Japan Ruling Party Set to Gain Seats in Tokyo Vote Before Games
(Bloomberg) -- Japanese Prime Minister Yoshihide Suga’s ruling party is expected to gain seats in a Tokyo assembly vote about three weeks before the capital hosts the Olympics, providing a fillip for his prospects in a national election expected after the games.
Polling indicates Suga’s Liberal Democratic Party has the most support among voters for the Sunday municipal assembly election, well ahead of its nearest challenger, Tokyoites First, which has called for holding the Olympics without spectators. The vote comes as virus numbers have been ticking up in Tokyo, raising worries about whether the government can stem infections before the July 23 opening ceremony.
Gains in seats would be good news for Suga, whose party suffered three by-election defeats in a single day in April, and would be seen as a sign of political stability by markets. In the 2017 vote, the LDP lost to what was then an upstart party riding on the coattails of its founder, Tokyo Governor Yuriko Koike.
“The LDP was at rock bottom last time around, so it will certainly make gains and that will be a plus for the prime minister,” said former LDP staffer turned political analyst Shigenobu Tamura of Sunday’s poll. “If Suga calls a general election in September and wins, the way will be open for his re-election as party leader.”
The outcome may not be clear until early Monday. For investors, the focus will be on how the LDP performs.
“Markets are moving based on whether there will be uncertainty ahead in the fall or not,” said Masahiro Ichikawa, chief market strategist at Sumitomo Mitsui DS Asset Management Co. “If the LDP were to gain a lot of seats, it would indicate political stability ahead and might support stock markets on Monday.”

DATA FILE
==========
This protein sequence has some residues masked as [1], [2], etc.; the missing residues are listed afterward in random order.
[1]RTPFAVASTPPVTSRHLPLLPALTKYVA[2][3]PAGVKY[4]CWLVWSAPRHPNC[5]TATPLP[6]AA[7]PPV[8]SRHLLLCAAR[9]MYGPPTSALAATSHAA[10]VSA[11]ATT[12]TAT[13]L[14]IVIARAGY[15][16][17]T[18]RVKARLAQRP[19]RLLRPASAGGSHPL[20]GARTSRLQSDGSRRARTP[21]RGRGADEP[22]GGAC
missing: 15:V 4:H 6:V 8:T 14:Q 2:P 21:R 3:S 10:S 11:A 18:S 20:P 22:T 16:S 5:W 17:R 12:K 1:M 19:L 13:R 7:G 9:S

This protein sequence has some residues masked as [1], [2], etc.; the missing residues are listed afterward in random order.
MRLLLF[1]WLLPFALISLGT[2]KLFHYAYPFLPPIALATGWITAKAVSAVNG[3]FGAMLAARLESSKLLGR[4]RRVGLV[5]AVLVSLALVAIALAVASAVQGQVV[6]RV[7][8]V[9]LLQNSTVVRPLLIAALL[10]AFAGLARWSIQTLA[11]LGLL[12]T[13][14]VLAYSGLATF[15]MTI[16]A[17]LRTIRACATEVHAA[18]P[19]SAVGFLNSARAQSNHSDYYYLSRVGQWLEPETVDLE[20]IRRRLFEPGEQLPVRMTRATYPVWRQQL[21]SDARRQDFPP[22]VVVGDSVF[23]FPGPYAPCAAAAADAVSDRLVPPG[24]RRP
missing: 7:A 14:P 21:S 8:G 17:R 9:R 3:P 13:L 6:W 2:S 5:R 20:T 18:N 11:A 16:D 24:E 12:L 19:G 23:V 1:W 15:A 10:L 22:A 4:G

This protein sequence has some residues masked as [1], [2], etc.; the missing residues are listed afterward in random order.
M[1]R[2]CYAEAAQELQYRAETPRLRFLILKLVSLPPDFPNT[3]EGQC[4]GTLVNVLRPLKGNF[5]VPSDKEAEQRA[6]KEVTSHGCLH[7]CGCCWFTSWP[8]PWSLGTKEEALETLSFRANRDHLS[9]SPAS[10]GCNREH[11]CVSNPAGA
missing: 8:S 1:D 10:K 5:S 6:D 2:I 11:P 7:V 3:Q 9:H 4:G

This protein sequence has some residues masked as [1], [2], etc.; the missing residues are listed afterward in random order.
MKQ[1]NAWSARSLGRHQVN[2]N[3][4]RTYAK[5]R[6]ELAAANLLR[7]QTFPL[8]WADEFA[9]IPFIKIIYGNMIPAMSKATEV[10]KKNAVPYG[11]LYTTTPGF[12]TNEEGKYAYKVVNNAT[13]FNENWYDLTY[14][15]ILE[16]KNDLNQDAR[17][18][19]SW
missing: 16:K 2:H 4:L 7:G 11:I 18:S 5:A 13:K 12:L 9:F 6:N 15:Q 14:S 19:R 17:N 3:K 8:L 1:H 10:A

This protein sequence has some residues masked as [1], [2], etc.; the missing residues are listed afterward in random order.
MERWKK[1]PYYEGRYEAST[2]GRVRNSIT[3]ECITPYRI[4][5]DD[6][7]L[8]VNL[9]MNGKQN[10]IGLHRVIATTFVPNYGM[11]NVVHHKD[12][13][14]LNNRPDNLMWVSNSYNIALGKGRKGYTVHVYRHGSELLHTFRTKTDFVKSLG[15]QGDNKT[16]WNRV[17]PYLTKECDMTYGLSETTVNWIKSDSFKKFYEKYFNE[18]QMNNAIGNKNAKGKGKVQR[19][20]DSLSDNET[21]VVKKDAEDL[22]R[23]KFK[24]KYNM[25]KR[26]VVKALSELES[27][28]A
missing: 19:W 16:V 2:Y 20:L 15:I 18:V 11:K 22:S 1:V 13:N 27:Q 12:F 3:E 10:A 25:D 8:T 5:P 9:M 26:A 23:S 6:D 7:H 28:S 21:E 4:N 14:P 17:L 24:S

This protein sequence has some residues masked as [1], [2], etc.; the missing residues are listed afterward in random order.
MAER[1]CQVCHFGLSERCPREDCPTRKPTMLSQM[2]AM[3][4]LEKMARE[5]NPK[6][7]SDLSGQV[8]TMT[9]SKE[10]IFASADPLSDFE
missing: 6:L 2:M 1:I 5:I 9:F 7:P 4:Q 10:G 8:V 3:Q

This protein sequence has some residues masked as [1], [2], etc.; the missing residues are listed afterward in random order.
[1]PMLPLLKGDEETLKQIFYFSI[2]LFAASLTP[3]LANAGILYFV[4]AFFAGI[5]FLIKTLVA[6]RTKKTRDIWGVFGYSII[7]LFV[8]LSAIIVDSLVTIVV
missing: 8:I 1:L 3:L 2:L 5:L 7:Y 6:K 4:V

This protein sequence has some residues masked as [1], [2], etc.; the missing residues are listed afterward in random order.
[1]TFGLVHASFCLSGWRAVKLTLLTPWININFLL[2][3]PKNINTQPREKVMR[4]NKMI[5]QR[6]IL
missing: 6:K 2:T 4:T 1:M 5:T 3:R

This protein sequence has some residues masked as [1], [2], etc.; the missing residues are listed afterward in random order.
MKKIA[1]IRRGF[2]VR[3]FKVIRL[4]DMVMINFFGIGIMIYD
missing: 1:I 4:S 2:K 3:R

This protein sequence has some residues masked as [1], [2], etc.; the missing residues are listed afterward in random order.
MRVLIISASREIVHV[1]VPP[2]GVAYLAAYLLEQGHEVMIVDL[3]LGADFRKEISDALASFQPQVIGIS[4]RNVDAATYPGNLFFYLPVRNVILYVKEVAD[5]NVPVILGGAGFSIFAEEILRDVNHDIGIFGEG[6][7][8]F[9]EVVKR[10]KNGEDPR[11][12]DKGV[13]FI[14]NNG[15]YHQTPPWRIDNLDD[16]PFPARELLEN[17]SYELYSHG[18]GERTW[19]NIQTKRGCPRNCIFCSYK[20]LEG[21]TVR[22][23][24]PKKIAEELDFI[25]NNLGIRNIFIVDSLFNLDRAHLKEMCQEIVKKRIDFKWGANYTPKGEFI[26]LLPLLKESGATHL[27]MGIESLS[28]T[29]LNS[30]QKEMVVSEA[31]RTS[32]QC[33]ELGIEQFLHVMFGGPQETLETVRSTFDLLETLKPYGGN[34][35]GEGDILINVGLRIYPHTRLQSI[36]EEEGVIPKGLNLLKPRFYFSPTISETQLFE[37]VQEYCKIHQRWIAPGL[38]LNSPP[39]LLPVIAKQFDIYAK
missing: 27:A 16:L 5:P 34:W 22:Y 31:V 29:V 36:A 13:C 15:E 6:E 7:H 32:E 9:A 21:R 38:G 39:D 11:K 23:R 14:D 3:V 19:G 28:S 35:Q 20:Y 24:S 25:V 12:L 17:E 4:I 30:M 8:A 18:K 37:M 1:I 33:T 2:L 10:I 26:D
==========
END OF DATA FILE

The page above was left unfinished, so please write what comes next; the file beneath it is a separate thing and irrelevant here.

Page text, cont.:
The LDP currently holds only 25 seats in the capital’s 127-strong assembly, while Tokyoites First controls 45. The latter is expected to lose many of its assembly members this time, according to polls by the Nikkei newspaper and other media. Sunday’s election will not affect Koike’s position as governor, to which she was re-elected for another four-year term in 2020.
A survey carried out by the Nikkei newspaper June 25-27 found almost 32% of respondents said they planned to vote for the LDP, compared with 12% for Tokyoites First.
Suga saw his initially high support crumble after he took office in September amid scandals and criticism of his handling of the coronavirus. His public approval has crept up slightly as the vaccine rollout sped up -- a factor likely to be key to success in a party leadership election in September and the general election, which must be held in the coming months.
But any serious fallout from the Olympics could mean Suga joins a long list of short-serving Japanese premiers, given voters are already disenchanted with the games. A survey carried out by the Mainichi newspaper among Tokyo residents June 26 found 58% said they opposed the games, compared with 30% in favor.
|For more on Japanese politics:|
Koike has a complex relationship with the LDP, of which she was a senior member when she dropped her parliamentary seat to run for Tokyo governor in 2016. Tokyoites First lost momentum after Koike’s failed attempt to merge opposition parties and topple then-Prime Minister Shinzo Abe in 2017, and she now acts as adviser to the party, rather than leader.
Usually an active campaigner in her own elections, Koike has been absent from the public eye since June 22, when she was hospitalized for what was described as fatigue caused by overwork. She left hospital Wednesday, and will work remotely for the time being, according to a press release from the metropolitan government.
©2021 Bloomberg L.P.